The Enterra™ neurostimulator is 2.4 inches (60 mm) long, 2.2 inches (55 mm) high, and 0.4 inches (10 mm) thick. It weighs 1.5 ounces (42 grams).
The Enterra™ II neurostimulator model 37800 is 2.4 inches (60 mm) long, 2.2 inches (55 mm) high, and 0.5 inches (11.4 mm) thick. It weighs 1.6 ounces (45 grams).
The WAVESS (Worldwide Anti-Vomiting Electrical Stimulation Study1) clinical study of the Enterra™ neurostimulator used in treating nausea and vomiting has shown that most, but not all, patients have some relief of their vomiting symptoms.
The rate of improvement varies from person to person.Back to top
The Enterra™ II gastric stimulator has a battery life indicator, updated programming software, and better resistance against electrical interference.
How long the battery lasts depends on your stimulation settings. Some people need more stimulation, which drains the battery faster, and others need less.Back to top
Your doctor will need to schedule a surgical procedure to replace the neurostimulator. Enterra™ II contains a battery indicator that tells your doctor when it is time to schedule a device replacement for continued therapy.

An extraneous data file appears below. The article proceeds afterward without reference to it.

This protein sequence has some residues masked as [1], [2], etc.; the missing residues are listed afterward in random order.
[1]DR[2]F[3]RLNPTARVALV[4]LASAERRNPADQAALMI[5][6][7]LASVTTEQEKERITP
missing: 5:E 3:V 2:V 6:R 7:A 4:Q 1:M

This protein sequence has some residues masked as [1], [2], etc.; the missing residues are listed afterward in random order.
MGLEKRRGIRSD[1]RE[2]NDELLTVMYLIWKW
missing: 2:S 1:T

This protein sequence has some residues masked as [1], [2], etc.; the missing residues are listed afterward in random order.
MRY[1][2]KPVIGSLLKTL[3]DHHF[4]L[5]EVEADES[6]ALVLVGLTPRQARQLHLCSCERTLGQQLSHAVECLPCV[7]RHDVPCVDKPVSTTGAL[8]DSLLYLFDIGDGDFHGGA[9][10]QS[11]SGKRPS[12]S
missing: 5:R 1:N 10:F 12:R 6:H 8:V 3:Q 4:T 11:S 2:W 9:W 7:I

The entire neurostimulator, which contains the battery, must be replaced when the battery runs down. The neurostimulator is not rechargeable.Back to top
Only your doctor can turn the neurostimulator on and off with the external clinician programmer.Back to top
The safety of neurostimulation for use during pregnancy or delivery has not been established. If you learn, or suspect, that you are pregnant, contact your doctor.
Abell T, McCallum R, Hocking M, et al. Gastric electrical stimulation for medically refractory gastroparesis. Gastroenterology. August 2003;125(2):421-428.
The Enterra™ Therapy system for gastric electrical stimulation is authorised for use in treatment of chronic intractable (drug refractory) nausea and vomiting secondary to gastroparesis of diabetic or idiopathic etiology. The effectiveness of this device for this use has not been demonstrated.
Information on this site should not be used as a substitute for talking with your doctor. Always talk with your doctor about diagnosis and treatment information.